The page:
Oddly, although the phrase was routinely used to encourage the audience to leave, the first time that it was announced it was to encourage them to stay in their seats. That first use was in December 1956 by Horace Logan, who was the announcer at the Louisiana Hayride show, in which Elvis was a regular performer. Presley had very quickly become very popular with teenagers but had previously taken a regular lowly spot at the Hayride, which was his first big break. He was on the bill quite early in proceedings but after his performance was over and the encore complete, the crowd of teenagers, who weren't Hillbilly enthusiasts, began to leave. Logan announced:
"Please, young people ... Elvis has left the building. He has gotten in his car and driven away ... Please take your seats"
Al Dvorin was the regular stage announcer for Elvis Presley during the 1970s. He picked up the phrase and his version can be heard on several live recordings:
"Ladies and gentlemen, Elvis has left the building. Thank you and goodnight."
The use of this term and the fact that Elvis is probably the most prominent celebrity to be known (despite claims to the contrary) to be unambiguously dead, have given rise to the verb 'to Elvis', i.e. to make a sudden exit.
The Kelsey Grammar sitcom 'Frasier' used a play on the line at the end of each show - "Frasier has left the building."

How now brown cow?

A nonsense phrase with no real meaning as such, although it also sometimes used as a jovial greeting.
Used to be used in elocution teaching to demonstrate rounded vowel sounds. It isn't clear when this phrase was coined or where. Itwas certainly known in the USA by 1942, although is probably earlier. It appears in an item in the Maryland newspaper The Capital, in Fegruary 1942:
"Laird Cregar, now contributing his booming voice to 'Ten Gentlemen from West Point': explains how he got it. When he first tried out for the Pasadena Community Playhouse his voice wouldn't carry past the front rows. Coach Belle Kennedy had him declaim How, Now, Brown Cow? and The Rain in Spain Still Stains - over and over."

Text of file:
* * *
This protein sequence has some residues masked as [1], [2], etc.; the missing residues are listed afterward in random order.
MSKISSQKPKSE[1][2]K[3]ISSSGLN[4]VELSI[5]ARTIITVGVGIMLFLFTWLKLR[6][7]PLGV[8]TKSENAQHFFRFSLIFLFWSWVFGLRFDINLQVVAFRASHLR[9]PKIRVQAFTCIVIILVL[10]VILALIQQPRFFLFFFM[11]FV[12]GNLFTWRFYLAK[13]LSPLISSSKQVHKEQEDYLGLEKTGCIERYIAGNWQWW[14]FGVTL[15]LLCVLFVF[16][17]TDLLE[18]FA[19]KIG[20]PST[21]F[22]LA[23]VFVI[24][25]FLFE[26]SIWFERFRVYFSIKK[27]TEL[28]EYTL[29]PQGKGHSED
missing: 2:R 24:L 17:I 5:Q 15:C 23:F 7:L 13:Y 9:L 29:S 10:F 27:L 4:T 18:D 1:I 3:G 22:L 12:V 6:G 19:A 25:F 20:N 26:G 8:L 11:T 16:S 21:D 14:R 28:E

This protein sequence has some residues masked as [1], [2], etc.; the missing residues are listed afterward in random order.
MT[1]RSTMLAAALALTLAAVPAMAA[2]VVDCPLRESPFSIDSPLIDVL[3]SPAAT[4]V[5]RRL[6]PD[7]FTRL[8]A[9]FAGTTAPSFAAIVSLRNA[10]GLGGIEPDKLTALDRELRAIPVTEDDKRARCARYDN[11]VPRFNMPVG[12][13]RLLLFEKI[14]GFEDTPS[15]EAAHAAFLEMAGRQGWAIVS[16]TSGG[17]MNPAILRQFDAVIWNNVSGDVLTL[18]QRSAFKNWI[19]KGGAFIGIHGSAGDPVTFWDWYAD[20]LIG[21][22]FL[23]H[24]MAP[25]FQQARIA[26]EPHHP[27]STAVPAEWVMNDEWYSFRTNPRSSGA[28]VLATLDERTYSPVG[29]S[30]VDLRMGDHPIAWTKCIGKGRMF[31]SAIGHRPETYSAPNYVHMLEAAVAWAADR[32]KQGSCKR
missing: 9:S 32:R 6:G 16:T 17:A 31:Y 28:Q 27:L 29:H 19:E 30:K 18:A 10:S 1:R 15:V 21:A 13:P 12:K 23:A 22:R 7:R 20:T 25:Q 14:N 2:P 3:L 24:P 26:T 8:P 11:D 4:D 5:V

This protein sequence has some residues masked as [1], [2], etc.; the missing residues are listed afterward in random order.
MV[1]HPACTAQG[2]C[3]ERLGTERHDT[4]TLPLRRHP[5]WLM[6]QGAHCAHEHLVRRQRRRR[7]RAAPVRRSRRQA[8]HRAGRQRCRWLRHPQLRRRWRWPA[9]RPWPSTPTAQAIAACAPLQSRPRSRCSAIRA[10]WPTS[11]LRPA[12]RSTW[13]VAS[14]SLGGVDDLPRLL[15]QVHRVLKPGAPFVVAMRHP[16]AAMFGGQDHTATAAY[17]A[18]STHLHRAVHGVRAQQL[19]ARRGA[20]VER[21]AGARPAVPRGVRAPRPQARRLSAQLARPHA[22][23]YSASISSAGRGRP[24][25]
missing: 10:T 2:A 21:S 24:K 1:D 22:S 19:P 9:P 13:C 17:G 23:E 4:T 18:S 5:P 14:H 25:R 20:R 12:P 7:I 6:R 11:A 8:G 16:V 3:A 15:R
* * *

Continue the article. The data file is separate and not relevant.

The term Brown Cow had previously been used in Scotland as a jocular name for a beer barrel. Allan Ramsay, used it inhis The gentle shepherd, a Scots pastoral comedy, 1725:
" The auld anes think it best With the brown cow to clear their een."

Shut your cake-hole

Be quiet.
This slang expression is of UK origin, dating from the middle of the 20th century. It was widely used in the UK until about 1970s and, although somewhat archaic now, it is still used occasionally. Hunt and Pringle record it in their 1943 reference book Service Slang:
"Cake hole, the airman's name for his or anyone else's mouth."
The later equivalent term 'shut your pie-hole' began use in the USA in the 1980s. It isn't clear if that derives from the 'cake-hole' version or was coined independently.

The pot calling the kettle black

The notion of a criticism a person is making of another could equally well apply to themself.Origin
This phrase originates in Cervantes' Don Quixote, or at least in Thomas Shelton's 1620 translation - Cervantes Saavedra's History of Don Quixote:
"You are like what is said that the frying-pan said to the kettle, 'Avant, black-browes'."
The first person who is recorded as using the phrase in English was William Penn, the founder of Pennsylvania, in his Some fruits of solitude, 1693:
"For a Covetous Man to inveigh against Prodigality... is for the Pot to call the Kettle black."
Shakespeare had previously expressed a similar notion in a line in Troilus and Cressida, 1601- "The raven chides blackness."